Jon Urry says: "Far from lacklustre the Ninja’s acceleration is brisk and speeds of 100mph are possible, making it the quickest bike in its class. The parallel twin packs a wide spread of torque, so you aren’t continually dancing on the gear lever, the throttle action is beautiful and it even sounds spirited. The gearbox is precise and the clutch light – it’s a genuine surprise just how much fun the Ninja 400 is."
Martin Fitz-Gibbons agrees: "Where the 300 needed thrashing, the 400 feels full-bodied and forgiving. Fourth gear chugs hard from less than 20mph yet revs out at more than 100mph. The clutch lever has an ultra-light action and the fuelling is faultless".
Reliability & build qualityNext up: Value
Built quality, fit and finish are up there with Kawasaki’s premium models. Reliability and durability aren’t issues, so the only thing to look for when buying used is general condition and a full Kawasaki service history.
Our Kawasaki Ninja 400 owners' reviews show very positive reports, with no build quality concerns reported. One buyer thought the brakes aren't up to much, but this is contradicted by the rest of the entries.
Value vs rivalsNext up: Equipment
The Kawasaki Ninja 400 is in the same general price bracket as the A2 licence rivals like Yamaha’s R3, KTM RC390 and class-leading Honda CBR500R (there’s no substitute for cubes).
Running costs are, on the whole, pretty low. The small-capacity motor means road tax is cheap. Slim crossply tyres don’t cost much and last ages. Even thrashed hard the motor still returns over 60mpg, and with a less-frantic right hand you could see 75mpg. That’s fairly good – though perhaps not astonishing compared with a Honda NC700, a Yamaha MT-07 or even a gently ridden ER-6f, all of which offer similar economy despite having twice the capacity.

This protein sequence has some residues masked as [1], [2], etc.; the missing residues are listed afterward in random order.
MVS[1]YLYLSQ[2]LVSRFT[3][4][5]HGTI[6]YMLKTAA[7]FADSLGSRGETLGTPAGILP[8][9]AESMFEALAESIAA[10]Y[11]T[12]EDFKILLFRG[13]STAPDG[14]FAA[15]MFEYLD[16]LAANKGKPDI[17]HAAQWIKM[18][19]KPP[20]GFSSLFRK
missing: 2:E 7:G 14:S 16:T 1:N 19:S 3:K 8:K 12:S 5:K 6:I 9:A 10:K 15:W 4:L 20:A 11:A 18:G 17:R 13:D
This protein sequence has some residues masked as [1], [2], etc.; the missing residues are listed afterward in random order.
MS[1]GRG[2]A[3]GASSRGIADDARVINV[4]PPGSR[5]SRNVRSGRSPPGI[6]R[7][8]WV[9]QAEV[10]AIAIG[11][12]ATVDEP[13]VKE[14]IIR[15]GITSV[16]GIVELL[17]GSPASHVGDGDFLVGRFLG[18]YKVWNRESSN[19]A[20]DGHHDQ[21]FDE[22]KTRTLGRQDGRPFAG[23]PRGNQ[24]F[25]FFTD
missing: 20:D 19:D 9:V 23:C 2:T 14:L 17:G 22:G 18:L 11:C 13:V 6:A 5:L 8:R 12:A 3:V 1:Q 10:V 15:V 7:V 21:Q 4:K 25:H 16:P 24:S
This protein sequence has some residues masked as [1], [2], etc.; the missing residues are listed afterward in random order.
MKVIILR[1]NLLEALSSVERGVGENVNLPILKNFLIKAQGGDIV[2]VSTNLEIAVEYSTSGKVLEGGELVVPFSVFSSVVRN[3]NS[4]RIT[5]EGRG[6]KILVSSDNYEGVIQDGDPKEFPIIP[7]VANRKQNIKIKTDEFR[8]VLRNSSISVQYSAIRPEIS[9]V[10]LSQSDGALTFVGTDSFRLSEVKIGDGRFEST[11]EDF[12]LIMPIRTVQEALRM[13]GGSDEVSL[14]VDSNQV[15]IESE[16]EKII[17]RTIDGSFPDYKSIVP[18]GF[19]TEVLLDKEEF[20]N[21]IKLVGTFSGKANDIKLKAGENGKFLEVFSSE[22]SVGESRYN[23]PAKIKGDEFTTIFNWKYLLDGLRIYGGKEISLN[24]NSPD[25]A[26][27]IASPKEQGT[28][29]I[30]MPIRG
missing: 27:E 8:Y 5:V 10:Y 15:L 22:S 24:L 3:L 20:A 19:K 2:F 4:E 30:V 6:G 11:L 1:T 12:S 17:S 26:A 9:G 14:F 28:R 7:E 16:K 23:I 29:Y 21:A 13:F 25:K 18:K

Insurance-wise it’s comparable to natural rivals such as the Yamaha YZF-R3. One detail that may be worth bearing in mind is that the Ninja 300’s ignition barrel doesn’t have an immobiliser, whereas the Honda CBR500R does.
Private sales start at just over £2000, with dealer sales around £2500 – but the price window is very narrow, with even the most expensive bikes topping out around £3000. Prices seem to be very slightly lower than a Yamaha R3 or KTM RC390 for a similar age and mileage.
However, there is one fly in the low-cost ointment. The Ninja’s official service schedule includes valve clearance checks every 7600 miles. That’s a £300+ job at a franchised Kawasaki dealer. And with that in mind, it’s unsurprising that many valve checks get skipped, or a seller will (claim to) have done the work themselves. Always check, and look for proof, when valves were last inspected.
MCN group test: Kawasaki Ninja 400 vs Honda CBR500R vs KTM 390 Duke
First published in MCN on 16 May 2018 by Adam Child
There are many reasons why the Kawasaki should win this test. It’s the quickest, therefore the most fun. Most preferred its sporty looks and it handles far better than its price suggests. But the catch is that it doesn’t have the all-round capabilities of the Honda. The CBR feels like a bigger bike. Its dimensions are normal-size and it’s comfortable, refined, and smooth, offering a huge tank range and excellent fuel economy. If I had to pick one bike to do it all again, I’d pick the CBR. The KTM is tempting, fun and punchy and more importantly it’s over a grand cheaper than the Honda, but if you want a bike for daily use and long trips it falls behind. The Honda wins.